The Liberal Democrats are part of ALDE, and will stay a part of ALDE

Two weeks ago liberals from across Europe gathered together in Madrid to debate policy, receive training and pass a new manifesto for next year’s European Parliament elections. This new manifesto reflects the commitment of liberals from across the EU to our shared European values. It is a manifesto which seeks to bring all Europeans together; and because of the efforts of European Liberal Youth (LYMEC)’s delegation, it reflects the views and aspirations of young people from across the continent. Indeed, there were few delegations as active or as well prepared as LYMEC’s.

At this Congress, we got to witness liberal parties from across Europe come together to express solidarity and to face the growing tide of illiberalism we are seeing in the world today – and we got to see them fighting back. This year, the European Party of Ukraine and the Russian United Democratic Party came together to submit and see passed a resolution calling on the Russian Government to release Ukrainian political prisoners. This was followed by the Liberal Democrats emergency resolution calling on Saudi Arabia to conform to international human rights standards; and for the EU to impose an arms embargo on Saudi Arabia, following the brutal murder of, journalist, Jamal Khashoggi which was adopted unanimously.

While, it is heartening to see liberals from across Europe come together, we should not forget to reach out to our liberal friends closer to home. This year, in a change of strategy, the Liberal Democrats led an all British delegation with representatives from the Alliance Party of Norther Ireland and the Liberal Party of Gibraltar joining us for our delegation meeting and to brief us on how Brexit will impact these British territories. While, the Conservatives seem determined to damage the UK’s relationship with the Republic of Ireland, I am pleased to say that the Liberal Democrats and Alliance are strengthening our relationship with Fianna Fáil; who sent a representative to meet with our delegation. Based, on what I saw at Congress our four parties can look forward to closer cooperation within ALDE. Something we in Young Liberals, plan to help with, by working closely with our friends in Alliance Youth and Liberal Youth of Gibraltar. To ensure that all young British liberals are represented and heard both within the UK and overseas.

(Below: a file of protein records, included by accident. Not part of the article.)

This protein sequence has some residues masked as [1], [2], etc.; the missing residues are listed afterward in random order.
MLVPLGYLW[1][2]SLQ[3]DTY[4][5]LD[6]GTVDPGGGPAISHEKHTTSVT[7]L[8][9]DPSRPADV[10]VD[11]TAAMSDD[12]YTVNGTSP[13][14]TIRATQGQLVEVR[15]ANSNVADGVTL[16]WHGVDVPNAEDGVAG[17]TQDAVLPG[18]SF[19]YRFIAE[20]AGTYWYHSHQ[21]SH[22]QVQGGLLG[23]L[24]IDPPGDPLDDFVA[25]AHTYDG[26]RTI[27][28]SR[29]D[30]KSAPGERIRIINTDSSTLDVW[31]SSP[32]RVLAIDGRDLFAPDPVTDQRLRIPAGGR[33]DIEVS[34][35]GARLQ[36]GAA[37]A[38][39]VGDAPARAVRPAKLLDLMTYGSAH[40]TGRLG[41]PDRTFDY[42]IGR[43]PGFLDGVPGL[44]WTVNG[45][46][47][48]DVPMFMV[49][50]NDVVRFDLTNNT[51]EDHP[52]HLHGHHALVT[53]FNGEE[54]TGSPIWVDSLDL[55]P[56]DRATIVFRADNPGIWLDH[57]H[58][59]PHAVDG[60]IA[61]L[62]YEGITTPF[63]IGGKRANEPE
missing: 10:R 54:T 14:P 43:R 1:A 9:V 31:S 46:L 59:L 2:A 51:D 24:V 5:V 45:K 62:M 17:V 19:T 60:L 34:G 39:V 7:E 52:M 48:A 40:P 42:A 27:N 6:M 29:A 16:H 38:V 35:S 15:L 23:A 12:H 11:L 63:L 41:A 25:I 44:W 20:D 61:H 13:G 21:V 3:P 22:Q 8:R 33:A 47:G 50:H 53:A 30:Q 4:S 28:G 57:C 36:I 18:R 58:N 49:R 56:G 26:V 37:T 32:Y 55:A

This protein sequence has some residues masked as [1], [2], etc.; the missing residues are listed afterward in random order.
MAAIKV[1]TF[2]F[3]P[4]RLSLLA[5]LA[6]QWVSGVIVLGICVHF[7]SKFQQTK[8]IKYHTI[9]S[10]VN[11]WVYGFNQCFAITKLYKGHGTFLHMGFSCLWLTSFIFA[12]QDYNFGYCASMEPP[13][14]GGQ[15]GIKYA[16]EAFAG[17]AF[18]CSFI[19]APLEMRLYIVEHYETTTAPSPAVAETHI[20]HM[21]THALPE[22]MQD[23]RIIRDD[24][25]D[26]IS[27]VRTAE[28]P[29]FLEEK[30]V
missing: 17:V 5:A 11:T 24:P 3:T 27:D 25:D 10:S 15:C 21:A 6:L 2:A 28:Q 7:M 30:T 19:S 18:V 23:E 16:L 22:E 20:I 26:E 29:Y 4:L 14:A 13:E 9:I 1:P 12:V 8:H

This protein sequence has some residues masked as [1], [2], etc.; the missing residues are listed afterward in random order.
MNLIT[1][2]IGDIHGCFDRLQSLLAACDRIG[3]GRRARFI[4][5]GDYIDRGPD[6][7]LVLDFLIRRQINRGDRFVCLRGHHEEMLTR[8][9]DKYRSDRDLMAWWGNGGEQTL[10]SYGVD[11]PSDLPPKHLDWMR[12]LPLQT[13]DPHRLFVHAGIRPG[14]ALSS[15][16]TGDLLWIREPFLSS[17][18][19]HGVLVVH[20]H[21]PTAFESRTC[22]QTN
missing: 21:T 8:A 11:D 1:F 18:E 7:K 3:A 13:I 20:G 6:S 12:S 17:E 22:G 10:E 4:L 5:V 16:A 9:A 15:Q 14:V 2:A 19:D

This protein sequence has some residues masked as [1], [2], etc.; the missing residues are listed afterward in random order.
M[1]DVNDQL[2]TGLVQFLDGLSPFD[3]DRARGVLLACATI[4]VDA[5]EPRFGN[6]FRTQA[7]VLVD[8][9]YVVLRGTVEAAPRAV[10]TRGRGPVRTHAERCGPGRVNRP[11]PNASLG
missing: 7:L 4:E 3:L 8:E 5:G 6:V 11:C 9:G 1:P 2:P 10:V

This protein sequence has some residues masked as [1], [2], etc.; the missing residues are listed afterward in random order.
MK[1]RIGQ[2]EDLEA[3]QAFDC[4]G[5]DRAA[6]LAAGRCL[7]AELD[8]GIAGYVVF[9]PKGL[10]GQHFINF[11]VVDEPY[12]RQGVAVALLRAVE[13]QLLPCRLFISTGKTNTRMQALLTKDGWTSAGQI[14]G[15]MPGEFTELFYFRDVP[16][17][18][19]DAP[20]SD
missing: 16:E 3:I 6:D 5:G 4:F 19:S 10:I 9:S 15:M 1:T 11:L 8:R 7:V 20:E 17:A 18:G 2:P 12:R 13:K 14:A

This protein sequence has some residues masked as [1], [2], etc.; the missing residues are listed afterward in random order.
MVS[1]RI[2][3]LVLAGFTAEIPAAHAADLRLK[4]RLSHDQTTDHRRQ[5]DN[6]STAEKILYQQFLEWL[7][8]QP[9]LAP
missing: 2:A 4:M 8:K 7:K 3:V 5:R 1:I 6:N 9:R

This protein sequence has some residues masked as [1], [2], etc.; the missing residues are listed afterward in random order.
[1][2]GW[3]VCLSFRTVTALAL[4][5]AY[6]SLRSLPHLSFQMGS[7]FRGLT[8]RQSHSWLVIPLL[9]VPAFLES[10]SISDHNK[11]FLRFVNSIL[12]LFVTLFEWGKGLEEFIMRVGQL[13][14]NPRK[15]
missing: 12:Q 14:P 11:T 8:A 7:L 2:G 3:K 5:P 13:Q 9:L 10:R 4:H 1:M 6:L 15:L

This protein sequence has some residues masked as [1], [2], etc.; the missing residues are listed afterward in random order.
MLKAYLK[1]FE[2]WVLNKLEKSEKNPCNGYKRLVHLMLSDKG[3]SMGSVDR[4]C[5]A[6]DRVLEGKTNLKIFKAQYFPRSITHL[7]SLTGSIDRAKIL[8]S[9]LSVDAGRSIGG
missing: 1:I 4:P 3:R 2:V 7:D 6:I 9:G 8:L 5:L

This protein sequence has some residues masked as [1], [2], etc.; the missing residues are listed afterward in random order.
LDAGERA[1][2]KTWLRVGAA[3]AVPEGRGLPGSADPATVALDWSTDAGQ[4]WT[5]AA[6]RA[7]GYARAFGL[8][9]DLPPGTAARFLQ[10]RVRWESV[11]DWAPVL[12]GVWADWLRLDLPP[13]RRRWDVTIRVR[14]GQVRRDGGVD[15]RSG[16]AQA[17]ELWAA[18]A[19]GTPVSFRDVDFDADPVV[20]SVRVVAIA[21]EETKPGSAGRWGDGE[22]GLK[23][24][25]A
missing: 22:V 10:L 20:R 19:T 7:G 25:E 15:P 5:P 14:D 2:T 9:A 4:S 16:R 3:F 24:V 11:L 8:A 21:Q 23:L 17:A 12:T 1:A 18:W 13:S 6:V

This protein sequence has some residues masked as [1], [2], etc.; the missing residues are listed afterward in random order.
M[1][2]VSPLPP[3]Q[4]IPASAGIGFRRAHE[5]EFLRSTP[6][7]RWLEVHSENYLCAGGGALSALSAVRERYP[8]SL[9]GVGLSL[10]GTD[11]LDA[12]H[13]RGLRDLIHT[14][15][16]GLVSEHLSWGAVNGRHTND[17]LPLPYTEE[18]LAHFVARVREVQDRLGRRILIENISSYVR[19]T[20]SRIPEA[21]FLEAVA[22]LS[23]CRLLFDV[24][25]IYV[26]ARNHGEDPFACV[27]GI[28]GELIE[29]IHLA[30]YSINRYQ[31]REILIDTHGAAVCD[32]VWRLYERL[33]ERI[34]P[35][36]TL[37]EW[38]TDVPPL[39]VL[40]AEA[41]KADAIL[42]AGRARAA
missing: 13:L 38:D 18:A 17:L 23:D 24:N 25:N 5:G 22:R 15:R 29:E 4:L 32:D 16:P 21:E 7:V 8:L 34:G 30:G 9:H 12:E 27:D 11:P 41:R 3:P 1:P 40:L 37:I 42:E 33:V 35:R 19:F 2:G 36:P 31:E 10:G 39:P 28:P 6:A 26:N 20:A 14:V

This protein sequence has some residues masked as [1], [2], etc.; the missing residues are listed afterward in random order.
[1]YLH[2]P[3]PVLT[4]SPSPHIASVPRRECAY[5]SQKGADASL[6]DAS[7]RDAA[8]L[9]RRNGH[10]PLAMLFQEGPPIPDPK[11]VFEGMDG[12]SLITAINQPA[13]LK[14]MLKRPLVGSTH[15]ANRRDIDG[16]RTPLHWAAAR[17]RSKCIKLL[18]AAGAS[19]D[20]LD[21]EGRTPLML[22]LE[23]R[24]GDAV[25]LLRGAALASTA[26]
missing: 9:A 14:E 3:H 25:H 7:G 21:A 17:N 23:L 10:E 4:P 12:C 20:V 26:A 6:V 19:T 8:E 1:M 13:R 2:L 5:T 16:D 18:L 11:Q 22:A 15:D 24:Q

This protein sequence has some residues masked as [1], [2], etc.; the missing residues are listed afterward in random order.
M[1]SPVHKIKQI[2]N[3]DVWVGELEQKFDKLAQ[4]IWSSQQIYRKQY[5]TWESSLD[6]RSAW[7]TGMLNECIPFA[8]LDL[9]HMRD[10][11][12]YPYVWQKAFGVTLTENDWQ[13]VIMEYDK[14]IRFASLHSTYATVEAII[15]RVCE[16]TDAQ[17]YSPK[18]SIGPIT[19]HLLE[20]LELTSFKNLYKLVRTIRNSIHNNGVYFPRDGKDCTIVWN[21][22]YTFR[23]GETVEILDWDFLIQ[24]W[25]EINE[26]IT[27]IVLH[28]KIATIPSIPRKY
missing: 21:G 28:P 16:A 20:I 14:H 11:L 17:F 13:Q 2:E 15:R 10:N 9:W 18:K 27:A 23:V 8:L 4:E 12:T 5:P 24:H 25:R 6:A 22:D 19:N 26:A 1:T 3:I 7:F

Brexit, of course, for the Liberal Democrats hung over this Congress. Indeed, it was a bitter sweet experience to watch my friends in LYMEC pour their heart and souls in to ensuring that this manifesto reflects the views and interests of young people, knowing that we are unlikely to get to campaign on it next year. While most of Europe has moved on from our self-inflicted drama we received many messages of support from our liberal friends. Vince’s speech was well received and many of our sister parties truly hope we can achieve a People’s Vote to reverse the disaster that is Brexit. Because they know something that our government seems to have forgotten: both the UK and the EU and stronger together.

Our friends in ALDE and LYMEC continue to stand with us in these difficult times united in a shared belief that a better more liberal world is possible. While the UK is leaving the EU, the Liberal Democrats are not leaving the European Liberal family. A fact reflected in the words of ALDE Party President Hans Van Baalen;

…the Liberal Democrats are part of ALDE, and will stay a part of ALDE.

* Ben Whitlock is International Officer of the Young Liberals

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2 Comments

  • Richard Underhill 6th Dec '18 - 8:21pm

    How Liberal is Fianna Fail these days? How Democratic?
    We used to have relations with the Progressive Democrats, whose leader had left FF, but who came into power in coalition with FF when Charles Haughey was Taoiseach, after a general election.

  • Alex Macfie 15th Dec '18 - 4:24pm

    Fianna Fail only became a member of ALDE in 2009. Before then it was in a right-Eurosceptic group called UEN (Union for Europe of the Nations), which contained parties that are now allied with the Tories in ECR. But FF was never that right-wing.
    Ideology mattered very little in Irish politics until quite recently. Both main parties (Fianna Fail and Fine Gael) are descended from the Civil War factions, but had little difference in practical politics. Both were rather socially conservative, representing Irish society as it was. But each was defined as not the other, and the main reason FF couldn’t (or didn’t want to) join the main European centre-right bloc (EPP) is that FG got there first.
    As Irish society has modernised, so maybe have the politics of both main parties. I always thought of FF as the slightly more conservative of the two, so was surprised it ended up joining ALDE. But maybe it has become a more-or-less liberal party in recent years.
    The PDs are dead. They were always rather a right-wing FDP-like liberal party, and usually described as “right-wing” in the UK media.

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